The processing of government agricultural data confirms what we as social scientists knew all along: that data do not just generate themselves. Even seemingly neutral databases are always partial. While the environmental data collected by satellite and used within the government’s Agroclimate Impact Reporter (AIR) appear to provide a window onto unmediated truths about the environment, they actually represent a selection; it was people, after all, who decided which data were to be collected and then analyzed and by what algorithms.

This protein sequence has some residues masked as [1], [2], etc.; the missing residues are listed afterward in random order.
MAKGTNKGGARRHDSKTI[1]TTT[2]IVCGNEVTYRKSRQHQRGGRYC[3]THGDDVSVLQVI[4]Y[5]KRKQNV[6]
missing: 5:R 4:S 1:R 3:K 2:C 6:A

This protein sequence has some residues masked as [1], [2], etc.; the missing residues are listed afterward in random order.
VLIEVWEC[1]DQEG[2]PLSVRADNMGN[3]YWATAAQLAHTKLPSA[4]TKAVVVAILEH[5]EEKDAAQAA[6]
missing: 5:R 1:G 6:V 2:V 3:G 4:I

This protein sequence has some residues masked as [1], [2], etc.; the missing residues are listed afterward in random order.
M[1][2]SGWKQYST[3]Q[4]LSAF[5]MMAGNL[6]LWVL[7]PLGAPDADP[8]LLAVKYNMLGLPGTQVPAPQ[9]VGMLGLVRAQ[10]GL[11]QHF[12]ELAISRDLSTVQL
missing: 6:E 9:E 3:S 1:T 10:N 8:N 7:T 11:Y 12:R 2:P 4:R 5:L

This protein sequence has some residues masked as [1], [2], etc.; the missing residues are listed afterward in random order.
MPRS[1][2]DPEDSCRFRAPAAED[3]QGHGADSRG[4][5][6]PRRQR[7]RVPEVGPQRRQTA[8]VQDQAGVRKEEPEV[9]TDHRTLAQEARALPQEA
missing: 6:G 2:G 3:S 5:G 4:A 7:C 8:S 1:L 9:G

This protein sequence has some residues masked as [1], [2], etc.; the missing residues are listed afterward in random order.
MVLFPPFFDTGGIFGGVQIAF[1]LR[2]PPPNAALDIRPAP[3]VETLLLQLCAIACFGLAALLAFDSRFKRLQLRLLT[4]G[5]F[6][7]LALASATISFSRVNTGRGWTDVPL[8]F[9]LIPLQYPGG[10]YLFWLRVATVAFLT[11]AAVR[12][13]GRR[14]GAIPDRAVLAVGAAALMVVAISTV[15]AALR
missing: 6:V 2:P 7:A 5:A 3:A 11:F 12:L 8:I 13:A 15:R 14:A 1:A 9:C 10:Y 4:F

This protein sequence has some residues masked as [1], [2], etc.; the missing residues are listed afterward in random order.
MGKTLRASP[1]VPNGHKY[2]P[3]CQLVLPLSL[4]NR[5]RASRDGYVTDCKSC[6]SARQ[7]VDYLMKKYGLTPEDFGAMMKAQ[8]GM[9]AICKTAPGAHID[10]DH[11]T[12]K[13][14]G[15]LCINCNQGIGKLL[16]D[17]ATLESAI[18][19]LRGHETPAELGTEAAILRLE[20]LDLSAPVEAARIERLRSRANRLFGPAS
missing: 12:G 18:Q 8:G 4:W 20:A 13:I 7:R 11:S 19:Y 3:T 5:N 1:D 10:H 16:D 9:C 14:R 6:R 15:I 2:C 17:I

From our research, the AIR — which collects and maps agriculturally relevant weather information supplied by volunteers — seems like a valuable tool that has the potential to help farmers verify insurance claims, for example. But what about those horticultural data being collected by AAFC and McCain: why is this research team collecting data only for the purpose of yield maximization? To put it another way, why are ICTs — specifically drones and computer programs — being used in this project to meet agricultural goals that give the highest priority to productivity: growing high-yield staple crops for largely export markets? The productivity approach has marked Canadian agriculture by continuously shrinking numbers of farms and farmers, increasing the burden of farm debt and widening the inequalities in the sector.